overhaul is expected every five years.
3. The building roof was replaced at a cost of
$25,000. The old roof had a cost of
$18,000 and was two-thirds depreciated.
4. A new wing was added to the building at a
cost of $175,000.
3. Intangible assets
Intangible assets are characterized by a lack of
physical substance. Their value typically
derives from some form of legal or
contractual right they confer upon the holder.
For many firms, their most important
intangibles are not reported on the balance
Intangible capital assets
Identifiable Development
costs, patents,etc.
Externally acquired
licenses, franchises
Purchased goodwill
identifiable developed
Never capitalized
Internally developed intangibles
Can capitalized as long as:
1. The asset in question is identifiable, i. e.,
asset is separable from entity or asset
derives from some contractual or legal
2. Asset recognition criteria are met:
1. Entity has control
2. Future economic benefits
3. Cost is reliably measurable
Research and development
Research is original and planned
investigations undertaken in the hope of
gaining new scientific or technical knowledge.
Research is expensed as incurred.
Development is application of research
findings or other knowledge to design or plan
for production of new or improved products,
done before commercial production begins.
Development costs can be capitalized if
certain criteria are met.
Development capitalization criteria
1. Asset proven to be technologically feasible
2. Management intends to complete and
market or use asset
3. Entity is able to use asset
4. Probable future economic benefits clearly
5. Adequate resources to complete project
6. Costs can be reliably measured
Amortization of intangibles
Intangible assets are amortized over their
useful lives. Generally, they are amortized on
a straight-line basis, although other
amortization methods could be used.
If useful life is considered to be indefinite,
there is no amortization. Indefinite life
intangibles need to tested periodically for
Goodwill is the difference between the market
value of the entity as a going concern and the
sum of the fair values of the entity’s
identifiable net assets (assets – liabilities).
Goodwill arises from such things as:
-effective advertising
-employee training
-entity’s reputation in the marketplace
-strategic location, etc.
Calculating Goodwill
Goodwill is recorded only when an entire
business is purchased, and is recorded as the
excess of the cost of the business over the fair
value of net assets acquired.
1. Establish cost of acquisition of entity:
cash payment plus other consideration
2. Establish fair value of all identifiable
assets and liabilities. Fair value of net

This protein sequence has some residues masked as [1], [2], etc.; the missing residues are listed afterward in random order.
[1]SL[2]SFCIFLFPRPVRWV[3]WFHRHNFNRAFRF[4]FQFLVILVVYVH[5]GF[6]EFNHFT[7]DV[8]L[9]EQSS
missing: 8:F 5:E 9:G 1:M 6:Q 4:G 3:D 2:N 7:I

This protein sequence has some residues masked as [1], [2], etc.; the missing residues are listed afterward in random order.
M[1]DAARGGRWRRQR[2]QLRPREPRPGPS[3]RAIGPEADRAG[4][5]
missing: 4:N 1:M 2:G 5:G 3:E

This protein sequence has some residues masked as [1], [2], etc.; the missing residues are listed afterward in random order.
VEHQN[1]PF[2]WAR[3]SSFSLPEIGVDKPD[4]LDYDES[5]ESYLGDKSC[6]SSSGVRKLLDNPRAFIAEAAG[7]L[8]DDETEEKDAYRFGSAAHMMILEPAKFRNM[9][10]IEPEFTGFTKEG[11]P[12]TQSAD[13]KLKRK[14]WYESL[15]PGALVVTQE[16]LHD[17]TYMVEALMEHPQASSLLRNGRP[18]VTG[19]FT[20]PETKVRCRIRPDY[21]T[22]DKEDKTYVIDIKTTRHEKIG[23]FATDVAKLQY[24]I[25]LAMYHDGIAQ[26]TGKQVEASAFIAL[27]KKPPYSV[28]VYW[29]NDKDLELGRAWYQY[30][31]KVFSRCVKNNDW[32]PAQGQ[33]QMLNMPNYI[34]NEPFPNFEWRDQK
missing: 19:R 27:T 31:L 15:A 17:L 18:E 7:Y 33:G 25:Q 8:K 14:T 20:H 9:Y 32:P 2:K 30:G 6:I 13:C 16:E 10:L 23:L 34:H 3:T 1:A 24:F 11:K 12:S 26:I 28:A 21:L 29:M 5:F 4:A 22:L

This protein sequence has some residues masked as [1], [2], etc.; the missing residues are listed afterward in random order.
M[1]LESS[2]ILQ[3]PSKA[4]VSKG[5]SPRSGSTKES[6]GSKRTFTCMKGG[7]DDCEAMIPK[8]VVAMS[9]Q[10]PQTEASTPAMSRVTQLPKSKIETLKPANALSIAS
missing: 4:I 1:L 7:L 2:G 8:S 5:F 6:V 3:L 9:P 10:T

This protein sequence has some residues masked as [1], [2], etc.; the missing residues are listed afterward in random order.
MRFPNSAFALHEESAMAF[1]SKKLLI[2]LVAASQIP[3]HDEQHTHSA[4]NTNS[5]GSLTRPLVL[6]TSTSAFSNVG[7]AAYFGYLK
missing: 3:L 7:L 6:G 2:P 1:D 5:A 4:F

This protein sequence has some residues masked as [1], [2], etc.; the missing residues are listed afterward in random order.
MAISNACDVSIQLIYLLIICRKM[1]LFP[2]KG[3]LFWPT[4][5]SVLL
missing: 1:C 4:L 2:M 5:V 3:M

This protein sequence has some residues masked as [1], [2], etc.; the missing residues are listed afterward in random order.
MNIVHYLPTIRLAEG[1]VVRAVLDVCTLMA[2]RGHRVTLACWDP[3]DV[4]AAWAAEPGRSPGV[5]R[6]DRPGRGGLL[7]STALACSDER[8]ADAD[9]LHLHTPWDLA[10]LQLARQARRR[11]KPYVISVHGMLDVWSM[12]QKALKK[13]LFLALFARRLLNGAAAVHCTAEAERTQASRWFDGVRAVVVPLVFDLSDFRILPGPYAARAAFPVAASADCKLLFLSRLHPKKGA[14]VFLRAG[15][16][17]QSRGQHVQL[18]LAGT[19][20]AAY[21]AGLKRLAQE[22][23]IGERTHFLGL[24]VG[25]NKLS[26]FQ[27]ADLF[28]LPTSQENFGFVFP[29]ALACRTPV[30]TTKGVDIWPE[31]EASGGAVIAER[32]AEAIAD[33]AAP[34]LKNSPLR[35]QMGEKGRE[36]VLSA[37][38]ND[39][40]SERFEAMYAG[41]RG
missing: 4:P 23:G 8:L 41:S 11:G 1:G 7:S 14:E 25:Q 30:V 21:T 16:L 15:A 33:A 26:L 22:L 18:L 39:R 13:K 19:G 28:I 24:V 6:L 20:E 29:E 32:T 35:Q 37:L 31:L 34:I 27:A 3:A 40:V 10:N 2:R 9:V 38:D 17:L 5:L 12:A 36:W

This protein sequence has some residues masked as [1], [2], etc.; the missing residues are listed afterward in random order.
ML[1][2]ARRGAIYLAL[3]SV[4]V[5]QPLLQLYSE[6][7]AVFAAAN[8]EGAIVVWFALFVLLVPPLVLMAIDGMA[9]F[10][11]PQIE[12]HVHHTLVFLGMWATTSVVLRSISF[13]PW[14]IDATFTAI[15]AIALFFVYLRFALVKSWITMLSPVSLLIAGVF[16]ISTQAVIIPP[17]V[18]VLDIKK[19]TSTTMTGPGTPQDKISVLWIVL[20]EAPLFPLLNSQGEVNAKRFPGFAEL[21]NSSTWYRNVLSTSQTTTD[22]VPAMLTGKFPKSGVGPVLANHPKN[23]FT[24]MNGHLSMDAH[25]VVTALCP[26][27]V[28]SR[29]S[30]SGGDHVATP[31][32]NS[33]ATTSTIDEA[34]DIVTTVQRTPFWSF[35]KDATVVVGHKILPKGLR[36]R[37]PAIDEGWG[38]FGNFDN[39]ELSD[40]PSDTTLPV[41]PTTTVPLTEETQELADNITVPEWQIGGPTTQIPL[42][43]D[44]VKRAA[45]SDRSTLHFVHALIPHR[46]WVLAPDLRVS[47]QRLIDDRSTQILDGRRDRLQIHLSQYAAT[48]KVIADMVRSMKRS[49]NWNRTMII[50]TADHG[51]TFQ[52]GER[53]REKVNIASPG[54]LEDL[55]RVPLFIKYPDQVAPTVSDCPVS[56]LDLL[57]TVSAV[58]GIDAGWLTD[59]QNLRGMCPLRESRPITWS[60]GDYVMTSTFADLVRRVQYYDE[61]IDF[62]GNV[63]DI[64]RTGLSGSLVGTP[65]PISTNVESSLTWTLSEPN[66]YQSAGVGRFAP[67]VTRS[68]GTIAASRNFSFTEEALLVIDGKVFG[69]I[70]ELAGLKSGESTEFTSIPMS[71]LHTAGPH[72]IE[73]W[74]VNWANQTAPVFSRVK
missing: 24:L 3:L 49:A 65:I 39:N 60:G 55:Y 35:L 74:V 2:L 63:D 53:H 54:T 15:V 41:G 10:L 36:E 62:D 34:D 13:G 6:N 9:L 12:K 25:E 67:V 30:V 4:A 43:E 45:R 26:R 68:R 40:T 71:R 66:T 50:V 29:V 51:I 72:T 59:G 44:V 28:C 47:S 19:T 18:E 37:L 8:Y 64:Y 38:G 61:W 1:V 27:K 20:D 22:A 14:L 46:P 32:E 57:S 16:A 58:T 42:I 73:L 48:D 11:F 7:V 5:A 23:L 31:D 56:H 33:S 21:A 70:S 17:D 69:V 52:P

assets acquired is fair value of assets less
fair value of liabilities.
3. Goodwill = 1 – 2
Accounting for goodwill
Internally generated goodwill is not
capitalized because it is impossible to identify
and measure with any reliability.
Goodwill is not amortized, but is subject to
impairment tests.
Example: A9-26
5. Disposal of PPE
Two principal steps:
1. Record depreciation or amortization
expense up to date of disposal of asset, if
2. Remove historical cost of asset and its
associated depreciation. Record cash
received. Gain or loss is difference
between cash received and book value of
asset at date of disposal.
Example: A9-22
4. Equity method (mod. 8, time permitting)
a. Equity method basics
Basics: Investor records its proportionate share
of investee income as its own income (debit to
investment account), and reduces the investment
account by its share of investee dividends
e. g., Big buys 25% of voting shares of Small for
$100 on January 1. At year end, Small reports
net income of $40 and declares and pays a cash
dividend of $20.
4.b. Acquisition cost greater than book value
The purchase discrepancy is the difference
between the cost of investment acquired and the
book value of investor share of investee net
assets on acquisition date. This difference arises
from under- or overstated assets and/or liabilities
on the investee balance sheet; or unrecorded
goodwill. The investor must attribute the
purchase discrepancy to depreciable assets (and
then amortize it), non-depreciable identifiable
assets/liabilities, or goodwill.
Example: A11-23
4.c. Investee discontinued operations
Investor company must record separately its
share of investee income attributable to
discontinued operations. If these items are
material from the investor’s point of view, they
must be presented separately on investor’s
income statement. In practice, this is rare.
4.d. Intercompany transactions
Principle: An economic entity cannot earn a profit
by selling to itself. From an economic point of
view, affiliated companies are (at least partly) a
single entity.
Investor company cannot earn a profit simply by
transferring assets to or from investee. Profits are
earned only by selling to an external party.
Intercompany sales cause no problems as long as
the asset in question is ultimately sold to an
external party. Adjustments must be made if a
“profitable” intercompany sale occurs and the
asset remains “inside” the investor-investee entity.